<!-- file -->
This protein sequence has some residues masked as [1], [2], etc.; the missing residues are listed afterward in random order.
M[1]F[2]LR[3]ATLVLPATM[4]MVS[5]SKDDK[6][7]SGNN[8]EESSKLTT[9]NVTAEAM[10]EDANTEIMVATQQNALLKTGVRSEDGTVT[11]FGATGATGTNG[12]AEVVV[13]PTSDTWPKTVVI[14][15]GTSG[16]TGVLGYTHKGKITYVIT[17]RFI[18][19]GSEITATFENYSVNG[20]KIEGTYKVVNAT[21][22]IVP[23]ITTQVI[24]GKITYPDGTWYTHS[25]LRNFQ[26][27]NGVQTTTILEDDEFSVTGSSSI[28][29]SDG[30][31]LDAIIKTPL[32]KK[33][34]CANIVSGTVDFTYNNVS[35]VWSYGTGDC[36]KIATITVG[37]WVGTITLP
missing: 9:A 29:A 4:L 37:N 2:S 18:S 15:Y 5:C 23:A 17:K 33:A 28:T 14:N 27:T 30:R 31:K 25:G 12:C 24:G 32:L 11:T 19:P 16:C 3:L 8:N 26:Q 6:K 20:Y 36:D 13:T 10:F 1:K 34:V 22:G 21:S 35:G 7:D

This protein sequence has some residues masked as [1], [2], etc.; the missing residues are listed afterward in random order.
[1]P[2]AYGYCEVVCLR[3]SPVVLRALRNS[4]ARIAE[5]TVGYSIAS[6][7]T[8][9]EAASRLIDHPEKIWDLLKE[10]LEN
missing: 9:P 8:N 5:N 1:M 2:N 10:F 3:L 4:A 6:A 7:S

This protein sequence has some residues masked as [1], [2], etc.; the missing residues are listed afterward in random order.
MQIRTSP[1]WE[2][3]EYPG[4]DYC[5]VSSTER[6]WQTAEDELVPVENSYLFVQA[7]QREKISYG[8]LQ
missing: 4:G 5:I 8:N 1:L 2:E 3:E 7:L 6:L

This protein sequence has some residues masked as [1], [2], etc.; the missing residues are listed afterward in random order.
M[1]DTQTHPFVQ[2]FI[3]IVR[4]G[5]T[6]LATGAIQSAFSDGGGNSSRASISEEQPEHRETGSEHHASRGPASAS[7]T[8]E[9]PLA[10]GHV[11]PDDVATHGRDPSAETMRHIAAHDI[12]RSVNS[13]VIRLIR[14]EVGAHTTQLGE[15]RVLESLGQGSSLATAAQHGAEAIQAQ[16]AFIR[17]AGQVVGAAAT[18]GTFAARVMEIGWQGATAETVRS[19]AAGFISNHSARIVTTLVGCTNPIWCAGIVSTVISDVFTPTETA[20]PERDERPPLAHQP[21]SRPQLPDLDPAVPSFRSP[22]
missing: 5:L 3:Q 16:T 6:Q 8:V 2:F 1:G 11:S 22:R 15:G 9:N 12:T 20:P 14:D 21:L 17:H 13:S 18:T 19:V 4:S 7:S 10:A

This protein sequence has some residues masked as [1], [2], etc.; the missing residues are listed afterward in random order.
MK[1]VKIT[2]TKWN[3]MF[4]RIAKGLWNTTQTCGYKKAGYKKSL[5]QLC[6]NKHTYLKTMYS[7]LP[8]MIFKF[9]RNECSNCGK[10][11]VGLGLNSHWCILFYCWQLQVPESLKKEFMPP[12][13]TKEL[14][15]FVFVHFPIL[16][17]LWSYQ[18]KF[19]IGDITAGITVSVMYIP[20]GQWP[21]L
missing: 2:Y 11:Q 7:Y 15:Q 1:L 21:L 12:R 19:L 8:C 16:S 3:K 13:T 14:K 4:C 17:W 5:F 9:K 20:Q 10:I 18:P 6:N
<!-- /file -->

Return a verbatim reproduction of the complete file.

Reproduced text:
This protein sequence has some residues masked as [1], [2], etc.; the missing residues are listed afterward in random order.
M[1]F[2]LR[3]ATLVLPATM[4]MVS[5]SKDDK[6][7]SGNN[8]EESSKLTT[9]NVTAEAM[10]EDANTEIMVATQQNALLKTGVRSEDGTVT[11]FGATGATGTNG[12]AEVVV[13]PTSDTWPKTVVI[14][15]GTSG[16]TGVLGYTHKGKITYVIT[17]RFI[18][19]GSEITATFENYSVNG[20]KIEGTYKVVNAT[21][22]IVP[23]ITTQVI[24]GKITYPDGTWYTHS[25]LRNFQ[26][27]NGVQTTTILEDDEFSVTGSSSI[28][29]SDG[30][31]LDAIIKTPL[32]KK[33][34]CANIVSGTVDFTYNNVS[35]VWSYGTGDC[36]KIATITVG[37]WVGTITLP
missing: 9:A 29:A 4:L 37:N 2:S 18:S 15:Y 5:C 23:A 17:K 33:A 28:T 14:N 27:T 30:R 31:K 25:G 12:C 24:G 32:L 11:T 19:P 16:C 3:L 8:N 26:Q 6:K 20:Y 36:D 13:T 10:F 1:K 34:V 22:G 21:S 35:G 7:D

This protein sequence has some residues masked as [1], [2], etc.; the missing residues are listed afterward in random order.
[1]P[2]AYGYCEVVCLR[3]SPVVLRALRNS[4]ARIAE[5]TVGYSIAS[6][7]T[8][9]EAASRLIDHPEKIWDLLKE[10]LEN
missing: 9:P 8:N 5:N 1:M 2:N 10:F 3:L 4:A 6:A 7:S

This protein sequence has some residues masked as [1], [2], etc.; the missing residues are listed afterward in random order.
MQIRTSP[1]WE[2][3]EYPG[4]DYC[5]VSSTER[6]WQTAEDELVPVENSYLFVQA[7]QREKISYG[8]LQ
missing: 4:G 5:I 8:N 1:L 2:E 3:E 7:L 6:L

This protein sequence has some residues masked as [1], [2], etc.; the missing residues are listed afterward in random order.
M[1]DTQTHPFVQ[2]FI[3]IVR[4]G[5]T[6]LATGAIQSAFSDGGGNSSRASISEEQPEHRETGSEHHASRGPASAS[7]T[8]E[9]PLA[10]GHV[11]PDDVATHGRDPSAETMRHIAAHDI[12]RSVNS[13]VIRLIR[14]EVGAHTTQLGE[15]RVLESLGQGSSLATAAQHGAEAIQAQ[16]AFIR[17]AGQVVGAAAT[18]GTFAARVMEIGWQGATAETVRS[19]AAGFISNHSARIVTTLVGCTNPIWCAGIVSTVISDVFTPTETA[20]PERDERPPLAHQP[21]SRPQLPDLDPAVPSFRSP[22]
missing: 5:L 3:Q 16:T 6:Q 8:V 2:F 1:G 11:S 22:R 15:G 9:N 12:T 20:P 14:D 21:L 17:H 13:S 18:T 19:V 4:S 7:S 10:A

This protein sequence has some residues masked as [1], [2], etc.; the missing residues are listed afterward in random order.
MK[1]VKIT[2]TKWN[3]MF[4]RIAKGLWNTTQTCGYKKAGYKKSL[5]QLC[6]NKHTYLKTMYS[7]LP[8]MIFKF[9]RNECSNCGK[10][11]VGLGLNSHWCILFYCWQLQVPESLKKEFMPP[12][13]TKEL[14][15]FVFVHFPIL[16][17]LWSYQ[18]KF[19]IGDITAGITVSVMYIP[20]GQWP[21]L
missing: 2:Y 11:Q 7:Y 15:Q 1:L 21:L 12:R 19:L 8:C 16:S 3:K 13:T 14:K 4:C 17:W 5:F 9:K 20:Q 10:I 18:P 6:N